Julia Kowalski

Assistant Professor of Global Affairs

Julia  Kowalski

2161 Jenkins Nanovic Halls
University of Notre Dame
Notre Dame, IN 46556

(574) 631-6394

Julia Kowalski

Assistant Professor of Global Affairs


Gender; kinship; women’s rights; personhood; gendered violence; everyday institutional practices; north India

At the Keough School

Julia Kowalski is assistant professor of global affairs. She also is a faculty fellow of the Keough School’s Kellogg Institute for International Studies, Klau Institute for Civil & Human Rights, Kroc Institute for International Peace Studies, and Liu Institute for Asia and Asian Studies.


Research and Publications

Professor Kowalski is a cultural anthropologist who focuses on gender, kinship, and expertise, with a focus on the region of South Asia. Her research relies on ethnographic and historical methods to explore how interpretive frameworks impact both how different development experts understand policy issues as well as how stakeholders work to implement policy goals.

Kowalski’s research explores how people, ranging from women facing household violence in Rajasthan to international experts in development and democracy, use interactive activities such as counseling, training, and capacity building to both create and contest social transformation. Her first book, Counseling Women: Kinship Against Violence in India, investigates the social and communicative processes through which women’s rights projects lead people to reimagine their intimate relations with others, remaking the meanings of both violence and agency. The book was awarded the 2023 Michelle Z. Rosaldo Prize by the Association of Feminist Anthropology and it has won praise for its ethnographic richness and theoretical sophistication. Focusing on counseling services offered by women’s rights groups in Rajasthan, Counseling Women traces how counselors seek to simultaneously sustain and transform family life in the wake of violence as they help women navigate complex legal and familial systems.

Kowalski’s research on the politics of gender, kinship, and interdependence in global women’s rights activism has been published in journals including American Anthropologist, American Ethnologist, Feminist Anthropology, Political and Legal Anthropology Review, Violence Against Women, and Social Politics. Her most current research follows questions of interaction, kinship, gender, and political transformation along two trajectories. One trajectory draws together the anthropology of policy with science and technology studies in order to examine the history of interactive practices such as counseling and sensitivity training in India, exploring how mid-20th century experts framed community development and social work as tools to cultivate grassroots democracy while also supporting top down development in post-Independence India, and following the impact of these debates into contemporary efforts to quantify democracy and development in the present. This project draws on theories from cultural and linguistic anthropology to help scholars of policy and development better understand the critical role of interactive practices and ideologies in addressing a central tension in contemporary development policy: between a commitment to democratic governance and a reliance on technocratic expertise.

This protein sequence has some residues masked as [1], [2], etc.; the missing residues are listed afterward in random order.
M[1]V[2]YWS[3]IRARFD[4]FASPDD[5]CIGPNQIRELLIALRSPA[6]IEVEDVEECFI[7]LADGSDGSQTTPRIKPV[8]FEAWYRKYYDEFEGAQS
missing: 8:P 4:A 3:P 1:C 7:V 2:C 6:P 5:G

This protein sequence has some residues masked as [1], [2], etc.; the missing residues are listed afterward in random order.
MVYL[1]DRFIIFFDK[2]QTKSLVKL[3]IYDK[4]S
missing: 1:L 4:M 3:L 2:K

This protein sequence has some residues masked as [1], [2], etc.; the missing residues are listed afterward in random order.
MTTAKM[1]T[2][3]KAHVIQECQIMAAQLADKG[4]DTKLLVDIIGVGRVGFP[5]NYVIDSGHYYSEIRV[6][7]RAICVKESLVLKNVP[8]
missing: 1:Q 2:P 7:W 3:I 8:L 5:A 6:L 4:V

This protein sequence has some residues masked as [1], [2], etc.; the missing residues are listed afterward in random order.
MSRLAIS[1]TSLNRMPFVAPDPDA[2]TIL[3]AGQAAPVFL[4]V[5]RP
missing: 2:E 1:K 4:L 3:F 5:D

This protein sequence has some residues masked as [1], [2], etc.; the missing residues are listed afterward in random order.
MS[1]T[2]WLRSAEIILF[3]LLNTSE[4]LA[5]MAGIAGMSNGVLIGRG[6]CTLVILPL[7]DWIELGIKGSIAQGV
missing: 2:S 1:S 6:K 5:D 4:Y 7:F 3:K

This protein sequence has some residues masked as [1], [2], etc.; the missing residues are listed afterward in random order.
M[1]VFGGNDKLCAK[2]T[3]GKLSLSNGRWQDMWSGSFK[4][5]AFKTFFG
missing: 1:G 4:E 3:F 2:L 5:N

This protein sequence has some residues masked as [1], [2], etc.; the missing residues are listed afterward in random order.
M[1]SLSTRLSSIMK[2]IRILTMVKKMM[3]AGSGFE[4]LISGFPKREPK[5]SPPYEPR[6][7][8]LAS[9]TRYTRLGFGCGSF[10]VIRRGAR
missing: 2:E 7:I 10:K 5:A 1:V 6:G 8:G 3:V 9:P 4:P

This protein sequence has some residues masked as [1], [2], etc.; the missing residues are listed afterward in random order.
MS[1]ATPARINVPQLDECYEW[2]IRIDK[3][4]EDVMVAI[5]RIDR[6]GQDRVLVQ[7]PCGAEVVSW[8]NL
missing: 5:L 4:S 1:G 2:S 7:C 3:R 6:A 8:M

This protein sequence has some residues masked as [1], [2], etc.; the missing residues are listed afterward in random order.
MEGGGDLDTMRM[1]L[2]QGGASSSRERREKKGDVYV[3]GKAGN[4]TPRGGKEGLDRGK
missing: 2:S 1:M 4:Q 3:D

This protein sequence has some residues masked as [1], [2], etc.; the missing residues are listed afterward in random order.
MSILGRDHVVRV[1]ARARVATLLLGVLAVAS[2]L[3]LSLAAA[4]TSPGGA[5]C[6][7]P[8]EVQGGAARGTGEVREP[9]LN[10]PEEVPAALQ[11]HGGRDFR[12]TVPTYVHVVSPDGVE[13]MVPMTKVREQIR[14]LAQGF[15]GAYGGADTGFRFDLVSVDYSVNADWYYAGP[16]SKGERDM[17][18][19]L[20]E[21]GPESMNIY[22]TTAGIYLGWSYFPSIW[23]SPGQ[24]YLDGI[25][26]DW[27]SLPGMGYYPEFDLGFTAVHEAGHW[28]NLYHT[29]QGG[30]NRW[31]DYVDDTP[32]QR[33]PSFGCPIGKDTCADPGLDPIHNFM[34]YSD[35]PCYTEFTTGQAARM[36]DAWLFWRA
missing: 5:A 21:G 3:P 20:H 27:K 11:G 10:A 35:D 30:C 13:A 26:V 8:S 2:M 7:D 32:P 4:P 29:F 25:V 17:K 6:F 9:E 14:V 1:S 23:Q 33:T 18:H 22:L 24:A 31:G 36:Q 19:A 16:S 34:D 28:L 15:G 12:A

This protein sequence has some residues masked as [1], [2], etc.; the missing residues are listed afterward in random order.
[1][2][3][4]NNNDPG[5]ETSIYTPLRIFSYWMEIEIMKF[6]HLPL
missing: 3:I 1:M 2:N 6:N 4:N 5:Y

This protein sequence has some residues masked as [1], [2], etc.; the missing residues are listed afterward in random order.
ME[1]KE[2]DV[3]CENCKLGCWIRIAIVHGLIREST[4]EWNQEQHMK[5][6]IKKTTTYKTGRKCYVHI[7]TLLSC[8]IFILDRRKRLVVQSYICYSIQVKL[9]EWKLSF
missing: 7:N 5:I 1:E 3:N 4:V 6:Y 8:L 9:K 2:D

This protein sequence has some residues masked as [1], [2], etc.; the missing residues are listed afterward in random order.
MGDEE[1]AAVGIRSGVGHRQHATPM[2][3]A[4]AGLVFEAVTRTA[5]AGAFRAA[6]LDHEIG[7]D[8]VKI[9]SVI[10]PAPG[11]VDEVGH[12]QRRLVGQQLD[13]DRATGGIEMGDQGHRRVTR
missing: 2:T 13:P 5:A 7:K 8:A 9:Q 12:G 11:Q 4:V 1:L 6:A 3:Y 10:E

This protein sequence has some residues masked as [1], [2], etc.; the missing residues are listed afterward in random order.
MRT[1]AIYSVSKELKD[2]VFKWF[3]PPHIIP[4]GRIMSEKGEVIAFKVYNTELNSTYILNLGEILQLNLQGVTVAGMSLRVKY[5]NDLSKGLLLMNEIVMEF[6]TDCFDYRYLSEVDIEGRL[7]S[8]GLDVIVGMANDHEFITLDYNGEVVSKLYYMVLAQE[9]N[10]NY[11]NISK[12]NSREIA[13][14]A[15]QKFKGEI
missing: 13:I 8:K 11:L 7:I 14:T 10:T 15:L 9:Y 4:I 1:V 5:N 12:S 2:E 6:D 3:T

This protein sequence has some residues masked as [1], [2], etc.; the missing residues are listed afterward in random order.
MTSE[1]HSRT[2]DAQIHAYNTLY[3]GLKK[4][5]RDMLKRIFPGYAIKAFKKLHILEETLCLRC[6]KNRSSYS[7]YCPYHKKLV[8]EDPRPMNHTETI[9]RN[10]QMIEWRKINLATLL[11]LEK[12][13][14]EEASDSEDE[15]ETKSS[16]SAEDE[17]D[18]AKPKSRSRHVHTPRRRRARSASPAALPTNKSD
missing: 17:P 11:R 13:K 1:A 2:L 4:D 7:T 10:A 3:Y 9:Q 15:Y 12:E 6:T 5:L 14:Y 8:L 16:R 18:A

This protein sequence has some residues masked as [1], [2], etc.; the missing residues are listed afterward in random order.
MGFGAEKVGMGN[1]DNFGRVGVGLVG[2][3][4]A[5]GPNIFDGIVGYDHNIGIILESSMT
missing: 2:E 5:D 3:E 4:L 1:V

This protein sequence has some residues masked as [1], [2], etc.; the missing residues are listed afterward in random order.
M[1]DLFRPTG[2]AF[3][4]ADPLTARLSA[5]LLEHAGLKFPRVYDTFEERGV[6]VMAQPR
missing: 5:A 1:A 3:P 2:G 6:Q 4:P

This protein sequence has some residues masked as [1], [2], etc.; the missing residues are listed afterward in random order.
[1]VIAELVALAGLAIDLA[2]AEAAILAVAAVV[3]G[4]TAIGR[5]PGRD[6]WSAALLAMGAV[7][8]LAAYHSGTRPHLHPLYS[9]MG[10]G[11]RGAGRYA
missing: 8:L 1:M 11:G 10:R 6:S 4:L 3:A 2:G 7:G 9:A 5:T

A second trajectory examines rising efforts among multiple transnational organizations to better account for gendered labor via efforts to metricize and measure care work. Spurred by the limitations of mainstream policy frameworks with regard to the value of social reproduction, and accelerated by crises around care revealed by the pandemic, organizations around the world have turned to “care” as a solution to a multitude of social problems. Yet “care” is notoriously difficult to measure. This multi-sited project will explore how different policy experts around the globe seek to develop toolkits and indicators to metricize “care,” and the puzzles about gender, interdependence, and kinship they confront as they seek to merge classic understandings of productivity, progress, and public life with alternate understandings of reproduction and value.

In both her research and in her teaching and advising, Kowalski explores the differing epistemological traditions behind seemingly straightforward categories in order to critically interrogate unspoken assumptions behind policy-making and development practice. She enjoys working with global affairs students to explore ways to integrate critical-interpretive approaches to social science research with the positivist research approaches valued in global policy spaces. In addition, she is a concurrent faculty member in Notre Dame’s Gender Studies Program and Department of Anthropology.

Kowalski’s research has been funded by Fulbright-Hays, the Woodrow Wilson Foundation, and the American Institute for Indian Studies. She graduated with a PhD in comparative human development from the University of Chicago.

Recent Work

In the Media

News and Blog Posts